These trojan modifications are able to intercept and send SMS on hackers’ command, show phishing windows, make calls, and listen to the surrounding environment using the device’s built-in microphone. On top of that, they can control smartphones and tablets; for example, they can turn on Wi-Fi, connect to the Internet via a mobile network, block the screen, and so on.

In addition, new downloaders from the Android.DownLoader family, such as Android.DownLoader.4303, downloaded Android bankers on mobile devices. They were distributed under the guise of financial applications.

screen Android.DownLoader.4303 #drweb screen Android.DownLoader.4303 #drweb

Trojans on Google Play

Aside from downloaders, other trojans, such as Android.Click.303.origin and Android.Click.304.origin were detected on Google Play. They were distributed under the guise of benign applications such as games and programs for watching TV channels. Doctor Web virus analysts detected 36 of theses trojans. More than 151,000 people installed them.

screen Android.Click.303.origin #drweb screen Android.Click.303.origin #drweb screen Android.Click.303.origin #drweb screen Android.Click.303.origin #drweb

This malicious software opens hidden activity with several WebView elements. A website is loaded on one of them to get commands. Hackers use other WebViews to load different JavaScript and specified websites where they simulate user actions. On these websites, they click links and banner ads to drive up hit and click counters. Hackers can also subscribe mobile device owners to paid services by clicking on special buttons if service providers support the Wap-Click technology of fast subscription. To make themselves more difficult to delete, trojans hide their icons from the operating system’s main screen.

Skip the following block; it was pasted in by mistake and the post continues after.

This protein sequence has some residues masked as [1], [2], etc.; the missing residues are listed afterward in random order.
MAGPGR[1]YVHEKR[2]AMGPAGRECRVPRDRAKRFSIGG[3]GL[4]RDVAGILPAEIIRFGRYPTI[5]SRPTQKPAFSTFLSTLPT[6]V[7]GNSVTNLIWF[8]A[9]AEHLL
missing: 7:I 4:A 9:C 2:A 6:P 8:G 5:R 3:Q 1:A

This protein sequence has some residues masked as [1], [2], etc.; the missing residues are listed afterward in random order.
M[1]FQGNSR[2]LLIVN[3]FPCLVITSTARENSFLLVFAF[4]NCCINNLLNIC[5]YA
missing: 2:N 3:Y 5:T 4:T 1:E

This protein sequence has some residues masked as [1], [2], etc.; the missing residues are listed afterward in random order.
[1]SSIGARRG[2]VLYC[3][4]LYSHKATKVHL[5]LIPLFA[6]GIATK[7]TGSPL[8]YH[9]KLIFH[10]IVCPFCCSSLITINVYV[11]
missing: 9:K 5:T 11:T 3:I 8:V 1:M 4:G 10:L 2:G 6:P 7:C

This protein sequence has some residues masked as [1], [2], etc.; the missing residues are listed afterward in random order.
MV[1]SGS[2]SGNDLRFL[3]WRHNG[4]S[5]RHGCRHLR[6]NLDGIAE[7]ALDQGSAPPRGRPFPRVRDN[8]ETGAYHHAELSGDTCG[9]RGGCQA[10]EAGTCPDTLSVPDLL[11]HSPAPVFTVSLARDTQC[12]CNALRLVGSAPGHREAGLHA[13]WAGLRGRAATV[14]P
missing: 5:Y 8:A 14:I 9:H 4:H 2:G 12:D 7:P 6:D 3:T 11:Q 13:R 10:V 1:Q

In late April, new entries were added to the Dr.Web virus database to detect the trojans Android.PWS.Instagram.4 and Android.PWS.Instagram.5. Hackers guised them as useful programs for Instagram users, for instance, those intended to drive up the number of likes or followers, as well as to increase the account security. Once launched, trojans asked victims to enter their login and password and then sent that data to the hackers’ server.

screen Android.PWS.Instagram #drweb screen Android.PWS.Instagram #drweb screen Android.PWS.Instagram #drweb screen Android.PWS.Instagram #drweb screen Android.PWS.Instagram #drweb

Other threats

The Android.FakeApp.2.origin trojan was one of the malicious apps that threatened Android smartphone and tablet owners in April. It was hidden in a program that allegedly provided free 25 GB of Internet traffic to Indian users of the Jio service provider.

screen Android.FakeApp.2.origin #drweb screen Android.FakeApp.2.origin #drweb

To distribute itself among a greater number of users, the trojan sent SMS with a link to the download page of its copy to all contacts of the infected device. The main goal of Android.FakeApp.2.origin was showing banner ads.

Users of Android devices are threatened by different trojan applications that are distributed not only via malicious websites, but also via the official Google Play store. To protect smartphones and tablets, we recommend that you install Dr.Web for Android.